Eventhough I don't mind using an actor to base your animations off, I do mind using an actor as the actual character. Small difference you might think? Huge difference, really. Imagine if, if graphics had allowed obviously, Link had been played by Christian Bale or Lara Croft in the games really had been played by Angelina Jolie. It might sound awesome to some of you, I think it sounds horrible. A video game character is made special by the fact that it is itself. It is created and born if you like in the universe of the game and before that first game it didn't exist anywhere else. When we first pick up that game and play that character we normally don't have any attachments or predisposition towards that character. It might have backstory and personality, it might not. It doesn't matter, either way it will be something new for us to discover. If I pick up a game and play as Kirsten Stewart on the other hand (yeah, that got your attention, didn't it)... actually I probably wouldn't pick up a game where I played as Kirsten Stewart in the first place, but that's just pointing out yet another issue with using actual people in video games.

Real actors have real lives and personalities, and the more we know about them the more we will expect when seeing them. This is a good thing if I am playing a game based on a character that already exists. If I play a Terminator game I would love to play as Arnold Schwarzenegger. But every other time, I want the character to build itself and I want to have as few preconceptions of it as possible. I have this issue with movies as well, which is why I get annoyed everytime I see yet another Tim Burton movie with Johnny Depp and Helena Bonham-Carter, when in fact most of the best movies he's done the last 20 years don't actually have any of their faces in main roles (Nightmare Before Christmas, Big Fish, Mars Attacks, Batman, ok that is 1992 but close)! When I see Johnny Depp in some weird ass roll I know exactly what I am going to get, no matter if he plays a pirate captain or a chocolate factory owner. Sometimes the role fits him, most of the time I wish I could see a new face already. I might have expectations on a new Final Fantasy game, but I definitely don't have expectations of the characters in it. And I definitely don't want my group to consist of Bruce Willis the knight, Jennifer Aniston the white mage and Nicolas Cage the red mage. Think I sound ridiculous? IT COULD SOON BE REAL!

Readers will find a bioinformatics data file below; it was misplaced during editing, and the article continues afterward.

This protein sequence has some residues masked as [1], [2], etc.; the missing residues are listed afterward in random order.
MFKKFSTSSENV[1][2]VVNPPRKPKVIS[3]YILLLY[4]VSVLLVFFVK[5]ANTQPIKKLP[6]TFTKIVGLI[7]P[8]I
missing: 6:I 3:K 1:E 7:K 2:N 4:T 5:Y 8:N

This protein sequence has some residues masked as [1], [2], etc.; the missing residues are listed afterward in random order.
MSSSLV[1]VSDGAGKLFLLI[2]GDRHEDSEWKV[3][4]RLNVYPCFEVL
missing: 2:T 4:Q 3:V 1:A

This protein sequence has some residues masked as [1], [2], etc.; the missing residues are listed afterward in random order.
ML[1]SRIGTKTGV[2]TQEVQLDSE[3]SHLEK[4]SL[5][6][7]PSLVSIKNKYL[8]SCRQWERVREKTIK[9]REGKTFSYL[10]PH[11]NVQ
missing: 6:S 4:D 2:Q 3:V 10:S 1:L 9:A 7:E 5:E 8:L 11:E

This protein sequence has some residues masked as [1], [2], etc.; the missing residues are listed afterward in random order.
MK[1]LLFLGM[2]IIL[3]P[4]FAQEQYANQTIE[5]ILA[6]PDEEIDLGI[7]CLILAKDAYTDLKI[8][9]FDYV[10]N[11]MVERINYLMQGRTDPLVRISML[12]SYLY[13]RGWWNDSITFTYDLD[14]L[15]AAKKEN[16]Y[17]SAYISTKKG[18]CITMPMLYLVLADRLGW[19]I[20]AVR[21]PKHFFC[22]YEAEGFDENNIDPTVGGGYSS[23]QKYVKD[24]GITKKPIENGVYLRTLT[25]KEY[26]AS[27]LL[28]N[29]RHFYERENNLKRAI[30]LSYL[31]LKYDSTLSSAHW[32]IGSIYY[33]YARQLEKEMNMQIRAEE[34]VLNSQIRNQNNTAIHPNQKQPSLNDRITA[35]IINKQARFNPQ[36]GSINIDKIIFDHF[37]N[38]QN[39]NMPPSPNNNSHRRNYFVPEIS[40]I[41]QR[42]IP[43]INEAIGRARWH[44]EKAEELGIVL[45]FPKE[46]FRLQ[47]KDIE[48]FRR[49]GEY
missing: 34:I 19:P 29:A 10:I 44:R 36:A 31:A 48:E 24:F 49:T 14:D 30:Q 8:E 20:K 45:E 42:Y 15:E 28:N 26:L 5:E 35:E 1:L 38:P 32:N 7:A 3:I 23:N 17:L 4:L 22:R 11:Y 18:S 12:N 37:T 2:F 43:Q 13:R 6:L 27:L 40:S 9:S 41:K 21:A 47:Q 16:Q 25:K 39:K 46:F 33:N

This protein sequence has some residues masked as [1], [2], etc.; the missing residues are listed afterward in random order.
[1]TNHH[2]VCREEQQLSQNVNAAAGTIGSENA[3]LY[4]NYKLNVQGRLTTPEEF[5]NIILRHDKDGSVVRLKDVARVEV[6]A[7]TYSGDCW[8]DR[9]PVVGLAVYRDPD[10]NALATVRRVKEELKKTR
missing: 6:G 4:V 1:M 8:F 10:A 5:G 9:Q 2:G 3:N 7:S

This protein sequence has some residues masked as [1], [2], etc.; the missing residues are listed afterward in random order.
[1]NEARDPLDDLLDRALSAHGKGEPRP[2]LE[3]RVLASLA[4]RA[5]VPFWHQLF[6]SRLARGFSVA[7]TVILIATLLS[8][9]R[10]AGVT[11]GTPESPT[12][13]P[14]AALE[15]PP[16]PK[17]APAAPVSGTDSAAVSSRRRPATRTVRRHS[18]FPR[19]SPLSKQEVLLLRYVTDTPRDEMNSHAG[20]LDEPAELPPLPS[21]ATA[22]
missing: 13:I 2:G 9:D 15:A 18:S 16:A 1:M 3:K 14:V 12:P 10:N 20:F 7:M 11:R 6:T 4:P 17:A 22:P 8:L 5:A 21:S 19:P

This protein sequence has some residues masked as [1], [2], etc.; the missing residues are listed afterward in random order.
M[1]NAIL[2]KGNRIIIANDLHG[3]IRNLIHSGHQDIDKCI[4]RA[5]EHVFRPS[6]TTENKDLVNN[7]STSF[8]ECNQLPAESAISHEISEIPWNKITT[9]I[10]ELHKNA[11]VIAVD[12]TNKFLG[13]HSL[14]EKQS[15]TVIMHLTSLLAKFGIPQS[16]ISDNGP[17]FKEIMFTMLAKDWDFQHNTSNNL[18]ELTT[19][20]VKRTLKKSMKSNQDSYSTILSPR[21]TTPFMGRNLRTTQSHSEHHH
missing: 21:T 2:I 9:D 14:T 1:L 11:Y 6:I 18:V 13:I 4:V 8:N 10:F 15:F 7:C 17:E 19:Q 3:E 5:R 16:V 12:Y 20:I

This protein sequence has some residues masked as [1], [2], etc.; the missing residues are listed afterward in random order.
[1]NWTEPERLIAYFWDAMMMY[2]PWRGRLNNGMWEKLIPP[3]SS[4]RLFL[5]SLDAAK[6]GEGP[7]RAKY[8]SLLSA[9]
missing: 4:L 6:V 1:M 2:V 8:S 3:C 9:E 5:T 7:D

No, but seriously. It will probably never go that far (I pray), but that is what I pictured in my head reading an article about a game that made one of its biggest points being that it used a real actor as the main character. One of the advertisements even said "Starring Ellen Page" in top. No no no, I am the star here! Me and the character together discover this adventure, but some Hollywood actor sure as heck isn't going to steal my glory. In a way, anyone playing that game (called Beyond btw) will actually be playing as Ellen Page. We will get to control her, but in any cut-scene and in most of the game I will probably think more of Inception and Juno and Hard Candy and less of what is happening in the story of the game. This isn't even a new thing, games like Onimusha has done it already. It might be a good game but I really don't like that concept. Real actors change, they age and they die. A video game character is eternal, it might be forgotten but it will always be what it is and therefor always true to its game.

Maybe this is just a problem I have with faces - I connect them to everything else I know them from. Usually that is a good thing with video game faces. Seeing Mario, Metroid, Sonic, Thrall... any video game character really I can connect them to the different games they come from and their very own personality (as shallow as it may be) from those games. When I see Thrall I see Thrall, and not The Rock playing Thrall. It does matter, to me at least. So please - don't put actors into video games any more than you need to.